Mary Daniel hadn’t seen her husband for 114 days due to coronavirus restrictions at the senior care facility where he lives. So when she was told she could see him if she worked there as a dishwasher, she seized the opportunity.
Her husband, Steve, was diagnosed with Alzheimer’s seven years ago and moved into a care facility in Jacksonville, Florida, last July, Daniel told CBS News on Friday. “I put him in a memory care center and everything was going really, really well. He was thriving with all the people,” she said. “And in March, obviously everything changed.”
She said she had been visiting her husband every night and would get him ready for bed. But when the coronavirus pandemic hit, hospitals and other health facilities restricted visitors as a way to prevent the spread of COVID-19 to vulnerable patients. The facility closed to visitors on March 11 — the last time shel saw Steve as a visitor.
Not knowing how long the lockdown would last, she wanted to find a way to see her husband regularly, and decided to get creative. “Originally, I sent an email to the executive director saying, ‘OK, what do I need to do to get in there? Can I volunteer… can I bring a therapy dog? Can I get a job?'” Daniel told CBS News.
The facility didn’t know how long the restriction would last either, and didn’t take Daniel up on her offers at first. By the 16-week mark, she was becoming restless. She decided to take more action and began writing to local and state officials, urging them to end the isolation of patients in senior care facilities.
“We have separated these folks to save them, but we have separated them and it’s going to kill them. The isolation will absolutely kill them,” Daniel said. “Especially dementia patients, they need interaction. They need to be touched, their brain needs to be stimulated so that they can grow instead of just really wither away.”
She was worried about her husband spending so much time alone and said his behavior changed in quarantine. “He actually had an altercation with one of the other residents, and that’s an indicator of the stress,” she said. “I’ve never seen him get in an altercation with anyone.”
She was able to visit Steve twice during this time, standing outside of his room. But being separated by a window made him upset. “I think it’s worse when he sees me than when he doesn’t see me,” she said.
She decided not to visit her husband that way anymore, but said she was “desperate” to find another way to stay connected.
“Out of the blue, two weeks ago, the corporate office of his memory care center called me and said, ‘We’ve got a part-time job available, would you like to take it?'” Daniel said. She was willing to do any job they offered for the chance to get inside, and what they ended up giving her was a dishwashing position.
The job is allowing Daniel to see her husband regularly, and she’s grateful or it — especially since this week, Governor Ron DeSantis extended the state’s emergency order for 60 days, which also extends the visitor restrictions.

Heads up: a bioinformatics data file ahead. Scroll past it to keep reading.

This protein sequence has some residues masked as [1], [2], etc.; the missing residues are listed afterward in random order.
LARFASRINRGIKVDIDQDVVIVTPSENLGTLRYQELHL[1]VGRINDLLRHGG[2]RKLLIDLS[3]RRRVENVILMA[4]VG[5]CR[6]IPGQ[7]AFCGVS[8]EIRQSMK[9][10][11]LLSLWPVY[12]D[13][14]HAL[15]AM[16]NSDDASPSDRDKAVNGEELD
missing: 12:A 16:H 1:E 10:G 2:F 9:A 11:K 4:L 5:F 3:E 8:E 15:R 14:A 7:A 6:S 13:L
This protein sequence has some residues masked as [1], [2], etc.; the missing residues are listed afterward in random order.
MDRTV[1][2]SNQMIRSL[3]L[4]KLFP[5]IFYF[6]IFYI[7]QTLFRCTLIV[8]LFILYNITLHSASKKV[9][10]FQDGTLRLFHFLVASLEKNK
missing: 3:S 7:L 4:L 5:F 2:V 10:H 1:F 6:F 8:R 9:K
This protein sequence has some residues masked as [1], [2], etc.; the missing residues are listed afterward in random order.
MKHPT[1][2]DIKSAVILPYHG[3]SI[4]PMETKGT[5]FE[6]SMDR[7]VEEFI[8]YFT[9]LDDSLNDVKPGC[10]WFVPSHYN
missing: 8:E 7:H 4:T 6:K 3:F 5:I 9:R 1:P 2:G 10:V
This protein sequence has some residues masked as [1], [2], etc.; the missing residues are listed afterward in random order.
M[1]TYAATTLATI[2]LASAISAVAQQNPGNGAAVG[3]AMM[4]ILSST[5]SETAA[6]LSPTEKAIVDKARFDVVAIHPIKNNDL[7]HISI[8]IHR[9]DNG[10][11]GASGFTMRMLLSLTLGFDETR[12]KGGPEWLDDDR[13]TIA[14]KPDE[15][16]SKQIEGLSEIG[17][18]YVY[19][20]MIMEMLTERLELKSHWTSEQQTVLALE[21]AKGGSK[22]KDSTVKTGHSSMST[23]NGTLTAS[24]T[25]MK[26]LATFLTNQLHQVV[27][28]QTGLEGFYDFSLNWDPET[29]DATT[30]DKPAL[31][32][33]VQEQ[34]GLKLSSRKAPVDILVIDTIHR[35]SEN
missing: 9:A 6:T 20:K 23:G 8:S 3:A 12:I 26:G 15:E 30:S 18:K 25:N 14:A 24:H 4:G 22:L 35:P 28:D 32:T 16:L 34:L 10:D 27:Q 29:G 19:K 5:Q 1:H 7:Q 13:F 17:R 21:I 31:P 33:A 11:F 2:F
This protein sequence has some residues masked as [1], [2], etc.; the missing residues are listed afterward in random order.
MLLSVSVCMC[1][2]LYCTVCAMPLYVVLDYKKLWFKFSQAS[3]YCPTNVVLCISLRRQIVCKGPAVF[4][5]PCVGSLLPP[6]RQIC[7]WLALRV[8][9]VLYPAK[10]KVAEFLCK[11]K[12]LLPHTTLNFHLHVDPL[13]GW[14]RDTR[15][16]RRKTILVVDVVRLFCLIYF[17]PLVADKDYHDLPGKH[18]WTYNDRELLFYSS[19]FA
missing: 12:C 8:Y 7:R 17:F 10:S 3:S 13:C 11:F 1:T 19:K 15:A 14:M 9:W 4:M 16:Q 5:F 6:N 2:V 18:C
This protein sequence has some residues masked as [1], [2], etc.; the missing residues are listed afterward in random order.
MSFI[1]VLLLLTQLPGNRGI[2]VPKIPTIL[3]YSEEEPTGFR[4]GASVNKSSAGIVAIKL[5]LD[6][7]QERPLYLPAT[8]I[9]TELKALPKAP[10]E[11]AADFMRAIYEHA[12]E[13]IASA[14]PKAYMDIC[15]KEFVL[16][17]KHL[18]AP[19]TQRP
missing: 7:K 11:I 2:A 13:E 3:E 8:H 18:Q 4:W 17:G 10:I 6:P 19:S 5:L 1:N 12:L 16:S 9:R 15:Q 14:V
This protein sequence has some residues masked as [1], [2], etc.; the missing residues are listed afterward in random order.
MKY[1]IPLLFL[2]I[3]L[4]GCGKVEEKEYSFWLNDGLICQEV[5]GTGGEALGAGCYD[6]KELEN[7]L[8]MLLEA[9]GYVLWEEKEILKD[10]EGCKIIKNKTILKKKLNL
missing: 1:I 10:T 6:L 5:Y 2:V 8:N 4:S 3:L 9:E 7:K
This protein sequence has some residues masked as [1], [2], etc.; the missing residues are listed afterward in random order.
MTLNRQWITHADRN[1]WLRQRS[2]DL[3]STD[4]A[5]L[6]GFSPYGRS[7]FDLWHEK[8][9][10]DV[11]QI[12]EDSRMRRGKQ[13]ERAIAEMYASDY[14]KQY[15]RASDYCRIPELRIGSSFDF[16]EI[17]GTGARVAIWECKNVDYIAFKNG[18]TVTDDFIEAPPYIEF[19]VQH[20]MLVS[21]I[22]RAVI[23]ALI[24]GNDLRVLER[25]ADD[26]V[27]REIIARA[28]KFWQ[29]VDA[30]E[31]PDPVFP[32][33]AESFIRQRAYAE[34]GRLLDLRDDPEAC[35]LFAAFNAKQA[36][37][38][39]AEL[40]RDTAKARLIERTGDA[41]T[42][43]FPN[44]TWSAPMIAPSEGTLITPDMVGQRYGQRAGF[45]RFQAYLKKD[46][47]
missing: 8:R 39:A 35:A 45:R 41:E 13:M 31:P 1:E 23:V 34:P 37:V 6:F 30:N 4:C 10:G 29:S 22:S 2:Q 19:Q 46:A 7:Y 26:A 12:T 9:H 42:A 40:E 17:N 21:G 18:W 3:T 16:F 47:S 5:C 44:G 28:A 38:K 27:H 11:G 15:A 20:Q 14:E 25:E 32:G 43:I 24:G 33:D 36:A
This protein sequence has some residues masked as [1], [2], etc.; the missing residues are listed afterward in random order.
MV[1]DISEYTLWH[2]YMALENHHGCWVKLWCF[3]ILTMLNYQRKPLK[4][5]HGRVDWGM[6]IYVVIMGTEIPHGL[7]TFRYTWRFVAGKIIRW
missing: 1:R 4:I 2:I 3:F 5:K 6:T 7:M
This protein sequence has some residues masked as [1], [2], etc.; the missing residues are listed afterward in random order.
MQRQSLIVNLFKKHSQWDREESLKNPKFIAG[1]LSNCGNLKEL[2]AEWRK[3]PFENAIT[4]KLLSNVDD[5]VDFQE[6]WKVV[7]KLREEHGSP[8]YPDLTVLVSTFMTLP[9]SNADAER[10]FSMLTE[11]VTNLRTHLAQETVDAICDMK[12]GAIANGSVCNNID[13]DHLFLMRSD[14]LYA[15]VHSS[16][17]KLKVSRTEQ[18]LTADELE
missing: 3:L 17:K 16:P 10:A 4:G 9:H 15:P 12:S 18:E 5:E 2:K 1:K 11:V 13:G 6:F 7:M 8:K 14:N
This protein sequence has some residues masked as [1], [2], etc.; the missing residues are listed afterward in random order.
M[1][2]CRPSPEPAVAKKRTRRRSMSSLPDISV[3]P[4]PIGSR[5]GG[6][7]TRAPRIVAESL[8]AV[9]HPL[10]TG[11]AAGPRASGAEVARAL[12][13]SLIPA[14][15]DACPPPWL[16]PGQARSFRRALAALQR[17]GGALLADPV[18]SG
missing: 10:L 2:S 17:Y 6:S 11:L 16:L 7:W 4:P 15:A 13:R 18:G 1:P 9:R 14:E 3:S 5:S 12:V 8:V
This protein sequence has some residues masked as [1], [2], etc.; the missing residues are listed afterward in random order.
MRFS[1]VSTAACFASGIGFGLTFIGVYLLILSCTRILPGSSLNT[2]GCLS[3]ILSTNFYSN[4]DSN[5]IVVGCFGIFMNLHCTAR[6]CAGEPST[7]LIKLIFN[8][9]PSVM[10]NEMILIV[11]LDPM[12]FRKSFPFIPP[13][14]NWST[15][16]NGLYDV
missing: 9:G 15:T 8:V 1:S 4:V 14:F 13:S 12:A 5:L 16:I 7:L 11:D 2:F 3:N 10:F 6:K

“It has been such an amazing blessing. I have seen him three times,” Daniel said. “I’m working two days a week — and it is the real deal. It is 100% legit. I had to get a background screening, fingerprints, a TB test, COVID-19 test, a drug test, 20 hours worth of training, a video on everything from food safety to hazardous waste disposal.”
Daniel said all of the care center’s employees must also get tested for coronavirus every two weeks, but since her brother-in-law is a physician who can administer the test, she plans on getting them more frequently.
“It is worth it to be able to visit him, and I can already just tell the difference in his demeanor after three visits,” she said. “I get to go again tonight… it has made the world of difference for me.”
Daniel said her husband is not able to articulate through words, so the way the communicate is by showing affection. “There’s a comfort that comes from me being with him, from me holding his hand,” she said. “That’s how we are able to love and I’m able to comfort him now. And I see him settling into that, I noticed it last night that he was very relaxed as he was getting ready for bed.”
She said her husband now feels love — something he missed out on they were separated. However, she still hopes the isolation policy for patients will end. “I’m so grateful… I am so lucky and fortunate, but I want to be with him every day,” she said. Daniel also started a Facebook page to advocate for patient rights during the pandemic.
“It’s really, really, a very, very difficult situation that so many families are in. And I hope that one of the things this story tells is it’s not just about my success of us being creative… but the plight of so many others that don’t have the blessing I have. We need to find a way. There has to be a better way to do this than complete isolation,” she said.